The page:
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Why celebrating diversity will help stop hate crimes

Research carried out by The Rainbow Project indicates that 39% of lesbian, gay or bisexual (LGB) people have been the victim of some sort of crime in the last three years, with 10% of LGB people being the victim of one or more homophobic incidents in 2009.

These attacks vary in their nature, with 29% of those experiencing homophobic hate incidents in the last three years being physically injured.

An attack on an individual because of their sexual orientation has devastating effects on those targeted; they begin to feel isolated within their own community and fearful of future attack.

The attack in Foyle at the weekend is deplorable.

The Rainbow Project has been working in partnership with the PSNI, Community Safety Partnerships, the Department of Justice and District Policing Partnerships over the last number of years to tackle the issue of homophobic hate crime.

Work in the Foyle area around this issue has been particularly successful in reducing the incidents of homophobic hate incidents over the past number of years, with recorded attacks numbering 90 and above per year, falling to single figures each year since the establishment of ‘A Partnership Protocol’ (aka The Foyle Protocol) |in 2005.

The Foyle Protocol is an inter-agency partnership established to reduce the number of homophobic hate incidents in Derry City Council area, increase the confidence of the LGB community in the ability of the PSNI and other agencies and improve the quality of service to the LGB community from the PSNI.

There is no doubt that the PSNI and other agencies have shown a firm commitment in the Foyle area to tackling and eradicating homophobic hate incidents with their engagement and enthusiasm for the partnership.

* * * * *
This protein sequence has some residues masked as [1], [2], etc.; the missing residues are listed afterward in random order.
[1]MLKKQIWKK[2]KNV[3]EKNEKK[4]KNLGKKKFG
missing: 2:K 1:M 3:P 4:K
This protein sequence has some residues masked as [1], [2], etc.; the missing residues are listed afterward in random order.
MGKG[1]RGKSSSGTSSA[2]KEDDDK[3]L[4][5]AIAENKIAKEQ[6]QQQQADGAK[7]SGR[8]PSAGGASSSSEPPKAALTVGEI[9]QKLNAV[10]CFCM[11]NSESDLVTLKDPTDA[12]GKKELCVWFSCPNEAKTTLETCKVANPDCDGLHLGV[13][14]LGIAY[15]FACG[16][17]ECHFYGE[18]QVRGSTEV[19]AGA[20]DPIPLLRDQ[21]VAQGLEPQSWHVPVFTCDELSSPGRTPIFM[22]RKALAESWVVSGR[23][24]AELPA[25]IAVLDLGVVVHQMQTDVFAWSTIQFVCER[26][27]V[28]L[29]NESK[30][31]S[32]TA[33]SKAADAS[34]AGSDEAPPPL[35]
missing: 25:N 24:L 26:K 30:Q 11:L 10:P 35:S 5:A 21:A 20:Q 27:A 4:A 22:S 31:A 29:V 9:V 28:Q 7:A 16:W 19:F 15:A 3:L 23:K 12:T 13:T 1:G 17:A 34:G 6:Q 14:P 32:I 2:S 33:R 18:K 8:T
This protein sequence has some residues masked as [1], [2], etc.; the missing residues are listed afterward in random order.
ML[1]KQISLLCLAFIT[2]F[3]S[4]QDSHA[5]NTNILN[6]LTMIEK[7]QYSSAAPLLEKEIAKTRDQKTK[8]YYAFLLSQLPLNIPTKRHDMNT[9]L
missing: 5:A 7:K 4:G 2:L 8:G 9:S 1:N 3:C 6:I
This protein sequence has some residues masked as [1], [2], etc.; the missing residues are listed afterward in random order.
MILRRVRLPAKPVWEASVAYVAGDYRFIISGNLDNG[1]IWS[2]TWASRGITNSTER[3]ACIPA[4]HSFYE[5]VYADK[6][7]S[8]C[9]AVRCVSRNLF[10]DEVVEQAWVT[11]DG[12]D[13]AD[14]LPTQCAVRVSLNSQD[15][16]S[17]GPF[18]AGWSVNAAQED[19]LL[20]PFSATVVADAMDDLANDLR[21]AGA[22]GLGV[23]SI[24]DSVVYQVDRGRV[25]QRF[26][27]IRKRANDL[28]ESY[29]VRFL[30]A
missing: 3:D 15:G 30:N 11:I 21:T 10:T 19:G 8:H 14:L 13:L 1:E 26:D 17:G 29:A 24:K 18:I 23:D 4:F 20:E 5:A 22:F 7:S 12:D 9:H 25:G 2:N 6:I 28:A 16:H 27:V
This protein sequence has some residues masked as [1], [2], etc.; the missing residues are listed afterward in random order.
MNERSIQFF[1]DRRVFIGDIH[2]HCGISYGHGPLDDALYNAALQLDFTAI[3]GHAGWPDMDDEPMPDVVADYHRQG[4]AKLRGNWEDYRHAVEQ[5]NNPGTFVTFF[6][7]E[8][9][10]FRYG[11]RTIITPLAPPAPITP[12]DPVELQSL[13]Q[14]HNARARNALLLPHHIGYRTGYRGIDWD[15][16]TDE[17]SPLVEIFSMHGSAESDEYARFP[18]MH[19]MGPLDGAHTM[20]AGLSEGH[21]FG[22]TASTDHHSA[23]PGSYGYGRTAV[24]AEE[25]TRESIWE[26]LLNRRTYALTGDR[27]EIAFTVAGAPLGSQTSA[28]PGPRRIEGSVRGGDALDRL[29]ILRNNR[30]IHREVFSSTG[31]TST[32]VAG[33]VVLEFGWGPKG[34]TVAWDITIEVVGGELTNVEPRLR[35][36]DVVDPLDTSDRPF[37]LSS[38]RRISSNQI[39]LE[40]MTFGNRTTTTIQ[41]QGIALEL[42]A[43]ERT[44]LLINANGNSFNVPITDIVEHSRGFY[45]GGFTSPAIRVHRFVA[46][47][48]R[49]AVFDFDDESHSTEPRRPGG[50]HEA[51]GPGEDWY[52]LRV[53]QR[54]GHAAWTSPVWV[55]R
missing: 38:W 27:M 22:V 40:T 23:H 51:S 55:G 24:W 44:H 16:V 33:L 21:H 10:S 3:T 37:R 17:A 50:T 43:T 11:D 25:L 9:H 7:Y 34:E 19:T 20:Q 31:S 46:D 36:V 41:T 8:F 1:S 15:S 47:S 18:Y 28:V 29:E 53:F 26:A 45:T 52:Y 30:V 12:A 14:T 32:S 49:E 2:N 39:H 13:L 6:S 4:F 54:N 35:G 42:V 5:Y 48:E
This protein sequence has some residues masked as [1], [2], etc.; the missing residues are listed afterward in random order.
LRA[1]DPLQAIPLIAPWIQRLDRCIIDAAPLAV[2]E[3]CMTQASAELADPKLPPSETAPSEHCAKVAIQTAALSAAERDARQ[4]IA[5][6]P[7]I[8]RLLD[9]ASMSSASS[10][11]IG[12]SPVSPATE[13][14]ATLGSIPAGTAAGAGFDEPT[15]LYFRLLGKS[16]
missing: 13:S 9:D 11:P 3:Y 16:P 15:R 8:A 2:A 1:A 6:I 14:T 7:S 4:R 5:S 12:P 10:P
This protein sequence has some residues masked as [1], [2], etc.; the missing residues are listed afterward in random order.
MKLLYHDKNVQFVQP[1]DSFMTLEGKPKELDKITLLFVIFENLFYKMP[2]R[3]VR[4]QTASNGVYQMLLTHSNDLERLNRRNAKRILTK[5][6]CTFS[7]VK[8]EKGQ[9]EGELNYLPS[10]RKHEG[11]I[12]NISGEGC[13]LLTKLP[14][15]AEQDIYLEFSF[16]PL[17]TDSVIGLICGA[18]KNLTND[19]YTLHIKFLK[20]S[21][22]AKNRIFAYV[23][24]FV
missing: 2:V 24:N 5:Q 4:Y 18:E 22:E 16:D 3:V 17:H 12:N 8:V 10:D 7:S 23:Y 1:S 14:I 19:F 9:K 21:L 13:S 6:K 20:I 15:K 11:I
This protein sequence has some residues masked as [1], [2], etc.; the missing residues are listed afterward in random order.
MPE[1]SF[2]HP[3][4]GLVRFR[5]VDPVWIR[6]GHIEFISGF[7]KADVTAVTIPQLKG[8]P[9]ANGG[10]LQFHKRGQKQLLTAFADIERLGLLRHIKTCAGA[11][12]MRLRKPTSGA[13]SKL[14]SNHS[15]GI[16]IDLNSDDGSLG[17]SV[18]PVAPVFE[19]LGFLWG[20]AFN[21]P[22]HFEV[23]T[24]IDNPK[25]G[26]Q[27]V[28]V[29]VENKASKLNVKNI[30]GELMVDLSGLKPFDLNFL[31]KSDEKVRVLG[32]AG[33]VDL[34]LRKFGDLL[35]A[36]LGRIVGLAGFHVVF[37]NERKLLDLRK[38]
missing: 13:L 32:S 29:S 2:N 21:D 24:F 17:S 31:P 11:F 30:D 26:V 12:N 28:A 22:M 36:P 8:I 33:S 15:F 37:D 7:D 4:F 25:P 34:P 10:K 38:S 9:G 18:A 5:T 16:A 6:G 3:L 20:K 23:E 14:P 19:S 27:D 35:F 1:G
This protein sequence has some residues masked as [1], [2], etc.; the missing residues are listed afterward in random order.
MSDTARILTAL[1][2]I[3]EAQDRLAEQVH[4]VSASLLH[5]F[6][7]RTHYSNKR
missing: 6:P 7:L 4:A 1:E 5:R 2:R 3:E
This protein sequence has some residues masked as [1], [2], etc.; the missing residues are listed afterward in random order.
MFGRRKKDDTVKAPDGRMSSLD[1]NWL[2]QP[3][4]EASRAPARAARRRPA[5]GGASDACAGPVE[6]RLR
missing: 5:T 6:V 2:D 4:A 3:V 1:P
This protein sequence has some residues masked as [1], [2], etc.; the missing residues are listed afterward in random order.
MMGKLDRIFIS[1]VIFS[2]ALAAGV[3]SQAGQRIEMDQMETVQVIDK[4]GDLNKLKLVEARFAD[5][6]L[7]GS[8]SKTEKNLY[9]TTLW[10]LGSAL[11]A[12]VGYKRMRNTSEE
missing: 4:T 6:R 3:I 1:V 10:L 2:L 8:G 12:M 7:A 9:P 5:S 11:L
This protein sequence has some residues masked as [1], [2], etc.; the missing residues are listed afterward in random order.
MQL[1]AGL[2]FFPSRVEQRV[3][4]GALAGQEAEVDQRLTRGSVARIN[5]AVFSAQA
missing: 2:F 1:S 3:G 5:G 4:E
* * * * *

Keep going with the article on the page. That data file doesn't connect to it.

The Foyle Protocol is a particularly good model of practice |and we have recommended to |the PSNI that they replicate it across each of the other seven policing districts.

However, one attack is still one too many.

While we have moved on considerably in Northern Ireland in |terms of legislative protections, the focus of LGB rights in Northern Ireland has now moved on to |tackling the hearts and minds |of our society.

Recent research carried out by the Institute of Conflict Research found that those who held the most bigoted views towards LGBT people in Northern Ireland were those who said they did not know or had not met someone who was same-sex attracted.

Changing people’s attitudes is evidently a community/good relations issue and we have called on OFMDFM to reflect this in the Cohesion, Sharing and Integration Strategy that is to be published for consultation soon.

I am hopeful that the work The Rainbow Project is doing |will continue to produce results; the only way we can move forward as a society is to begin to celebrate the diversity that exists and promote a truly shared future in which everyone is valued |as equal.

John O’Doherty is director of the Rainbow Project, which works to improve the physical, mental and emotional health of gay, bisexual and non-heterosexual men in Northern Ireland. The Rainbow Project has centres in Belfast and Londonderry

Belfast Telegraph